Whose Mission Am I Serving?



"Still, I can’t shake the feeling that I’m intruding. Noticing the significant gentrification of the neighborhood and my relationship to its causes weighs heavily on my hopes to 'do good.'"



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The 30-minute drive to Mission Hill takes us across the river and down Storrow Drive, before we bear right onto the Fenway exit. Traffic at 3:20 p.m. is often stop-and-go, and we crawl along Hemenway Street before arriving at the Parker Street lot around 3:50. Time in the van distances us from campus, and when I turn around in the driver’s seat I often see a couple pairs of eyes blearily blinking awake.

For the last three years, this is how many of my weekday afternoons have started as part of the Mission Hill Afterschool Program. The program, run by PBHA, aims to ease the burden of after-school education on families by connecting Harvard students with children residing in Mission Hill, a three-quarter square mile neighborhood surrounded by Roxbury, Jamaica Plain, Brookline, and Fenway-Kenmore. I work with 11- and 12-year-olds, providing homework help and leading activities that range from designing a new country, to making slime, to leading field trips to different parts of Boston.

Despite my eagerness to begin serving a new community, I stared blankly at the rows of apartments in the Mission Main development, where our program is located, upon exiting the van on my first day. Lost, I would bury my head in Google Maps when I picked up and dropped off students. Three years later, however, the street names come easily — Parker Street, Annunciation Road, McGreevey Way.

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Still, I can’t shake the feeling that I’m intruding. Noticing the significant gentrification of the neighborhood and my relationship to its causes weighs heavily on my hopes to “do good.”

In 2020, the Globe deemed Boston the country’s “third most ‘intensely gentrified’ city in the US,” specifying that Mission Hill is one neighborhood experiencing gentrification. A 2013 National Community Reinvestment Coalition analysis identified the area just bordering Mission Hill as an area “eligible” for gentrification. Between 2013 and 2017, the median home value rose from $172,377 to $324,100, while the median household income dropped from $23,764 to $16,094 in the same time period.

Not everyone can afford the skyrocketing home prices. Most of our students come from Mission Main and Alice Taylor, affordable housing developments built in the mid-20th century. The Boston Housing Authority described Mission Main as one of its “most troubled and distressed” properties before it underwent renovations in the ’90s. For residents of Alice Taylor, a collection of townhouses and apartments, rent is calculated at 30 percent of their income, although one can choose to pay a flat rate as well.

One of the more significant contributors to such inequality has been the ever-growing presence of universities and their students, particularly Northeastern and Wentworth. In 2018, Northeastern’s student newspaper, the Huntington News, reported on a meeting where Roxbury residents and housing activists explained how gentrification threatens generational wealth, small businesses, and family displacement. When I drive to program, Northeastern and Wentworth buildings flicker by, and a sign in the parking lot we stop in is emblazoned with the Wentworth logo as well.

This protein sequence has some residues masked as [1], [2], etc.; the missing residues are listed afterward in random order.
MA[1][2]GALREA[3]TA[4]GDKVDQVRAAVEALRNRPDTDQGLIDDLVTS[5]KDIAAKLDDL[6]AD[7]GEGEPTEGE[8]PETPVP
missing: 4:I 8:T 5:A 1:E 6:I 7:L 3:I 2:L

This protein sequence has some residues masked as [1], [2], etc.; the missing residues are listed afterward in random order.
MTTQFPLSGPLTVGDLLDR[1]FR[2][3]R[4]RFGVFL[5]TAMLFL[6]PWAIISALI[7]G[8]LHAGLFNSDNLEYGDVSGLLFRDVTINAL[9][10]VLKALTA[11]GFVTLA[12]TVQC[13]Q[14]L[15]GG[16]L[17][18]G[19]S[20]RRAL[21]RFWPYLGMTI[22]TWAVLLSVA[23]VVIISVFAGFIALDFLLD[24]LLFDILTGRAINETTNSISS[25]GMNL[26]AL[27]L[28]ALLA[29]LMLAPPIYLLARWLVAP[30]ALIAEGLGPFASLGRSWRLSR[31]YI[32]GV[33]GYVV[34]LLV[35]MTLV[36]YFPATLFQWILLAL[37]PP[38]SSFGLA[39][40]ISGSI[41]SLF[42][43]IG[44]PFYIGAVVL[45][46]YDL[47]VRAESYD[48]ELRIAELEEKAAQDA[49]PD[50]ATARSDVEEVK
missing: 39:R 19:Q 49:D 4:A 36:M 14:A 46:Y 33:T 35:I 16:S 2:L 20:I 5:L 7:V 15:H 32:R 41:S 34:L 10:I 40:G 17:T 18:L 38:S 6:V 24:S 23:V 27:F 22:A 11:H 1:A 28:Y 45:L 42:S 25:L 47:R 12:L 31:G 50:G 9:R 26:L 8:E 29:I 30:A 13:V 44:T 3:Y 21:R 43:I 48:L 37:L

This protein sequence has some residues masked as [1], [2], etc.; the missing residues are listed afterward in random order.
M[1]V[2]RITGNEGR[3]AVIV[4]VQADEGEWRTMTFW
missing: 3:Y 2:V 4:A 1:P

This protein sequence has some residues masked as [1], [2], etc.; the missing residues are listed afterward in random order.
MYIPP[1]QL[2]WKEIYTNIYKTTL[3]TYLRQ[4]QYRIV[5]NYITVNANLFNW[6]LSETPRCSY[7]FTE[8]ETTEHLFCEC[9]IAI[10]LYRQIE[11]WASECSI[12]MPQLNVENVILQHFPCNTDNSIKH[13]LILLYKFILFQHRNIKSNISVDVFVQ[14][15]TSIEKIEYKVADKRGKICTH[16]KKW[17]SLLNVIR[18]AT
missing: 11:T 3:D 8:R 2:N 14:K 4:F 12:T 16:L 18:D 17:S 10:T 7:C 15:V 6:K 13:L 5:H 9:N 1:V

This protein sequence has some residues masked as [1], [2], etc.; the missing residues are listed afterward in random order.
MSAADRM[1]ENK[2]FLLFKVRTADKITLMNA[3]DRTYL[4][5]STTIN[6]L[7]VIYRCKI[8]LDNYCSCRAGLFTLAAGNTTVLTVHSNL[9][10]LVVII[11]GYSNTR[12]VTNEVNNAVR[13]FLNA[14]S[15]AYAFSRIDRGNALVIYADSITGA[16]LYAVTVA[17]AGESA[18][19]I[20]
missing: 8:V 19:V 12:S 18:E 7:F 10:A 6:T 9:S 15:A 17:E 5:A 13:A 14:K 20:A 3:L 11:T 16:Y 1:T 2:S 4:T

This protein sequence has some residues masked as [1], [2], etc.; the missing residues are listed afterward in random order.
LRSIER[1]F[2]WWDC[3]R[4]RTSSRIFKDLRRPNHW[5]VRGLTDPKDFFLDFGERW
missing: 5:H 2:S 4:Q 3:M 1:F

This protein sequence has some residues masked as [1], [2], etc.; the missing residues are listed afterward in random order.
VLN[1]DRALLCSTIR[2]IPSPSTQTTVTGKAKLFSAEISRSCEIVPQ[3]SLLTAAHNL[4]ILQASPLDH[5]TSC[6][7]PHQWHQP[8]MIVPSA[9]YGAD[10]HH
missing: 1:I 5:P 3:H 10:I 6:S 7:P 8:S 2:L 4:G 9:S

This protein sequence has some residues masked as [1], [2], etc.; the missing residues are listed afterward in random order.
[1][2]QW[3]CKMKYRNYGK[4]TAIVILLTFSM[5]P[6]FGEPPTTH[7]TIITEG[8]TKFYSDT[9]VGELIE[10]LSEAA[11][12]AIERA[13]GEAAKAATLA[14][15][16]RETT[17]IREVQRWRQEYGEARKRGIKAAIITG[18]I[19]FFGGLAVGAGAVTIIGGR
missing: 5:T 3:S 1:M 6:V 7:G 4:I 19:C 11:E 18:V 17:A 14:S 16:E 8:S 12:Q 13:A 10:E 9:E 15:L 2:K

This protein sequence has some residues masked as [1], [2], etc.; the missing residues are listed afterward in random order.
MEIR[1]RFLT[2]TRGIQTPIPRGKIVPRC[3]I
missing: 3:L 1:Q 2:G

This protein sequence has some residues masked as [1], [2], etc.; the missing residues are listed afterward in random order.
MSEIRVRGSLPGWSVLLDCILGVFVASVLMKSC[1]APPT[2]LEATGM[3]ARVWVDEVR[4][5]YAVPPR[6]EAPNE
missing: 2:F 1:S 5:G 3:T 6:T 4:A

Even though I don’t live “up the hill,” — an area largely dominated by undergraduates — I still grapple with the space I occupy in Mission Hill as a Harvard student. Just last year, while living in Dorchester, I reflected on how I benefited from a housing crisis that threatened other people’s homes; when I walk through Mission Hill, I wonder if my personal contributions are beneficial or performative.

Yet I still believe that I have been pushed to engage with the community as much as possible. One of our last in-person events was held in the community center; we set up games in each of our classrooms, inviting students and their families to spend their Saturday evening with us. Pizza for events is ordered from Chacho’s, a local restaurant. If I forget materials for an activity, I’m instructed to go to Fuentes, a local convenience store located a five-minute walk away. And most notably, we support a Junior Counselor program in which students who have aged out of the program can return as paid counselors and receive additional mentoring opportunities.

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I haven’t been back to Mission Hill for MHASP since March 2020; we’ve spent the last year adapting our curriculum activities and tutoring strategies to Zoom. But I did return to Mission Hill in the summer, this time entirely as a visitor. I was meeting a friend for lunch, and he suggested a restaurant on Tremont Street, one of the “trendy” places “up the hill” from Mission Main and Alice Taylor. A sign on the door informed me that they were closed for the week.

I breathed a sigh of relief; we left for a restaurant outside of the neighborhood, instead.

— Magazine Editor-at-Large Jane Z. Li can be reached at jane.li@thecrimson.com and on Twitter at @JaneZLi.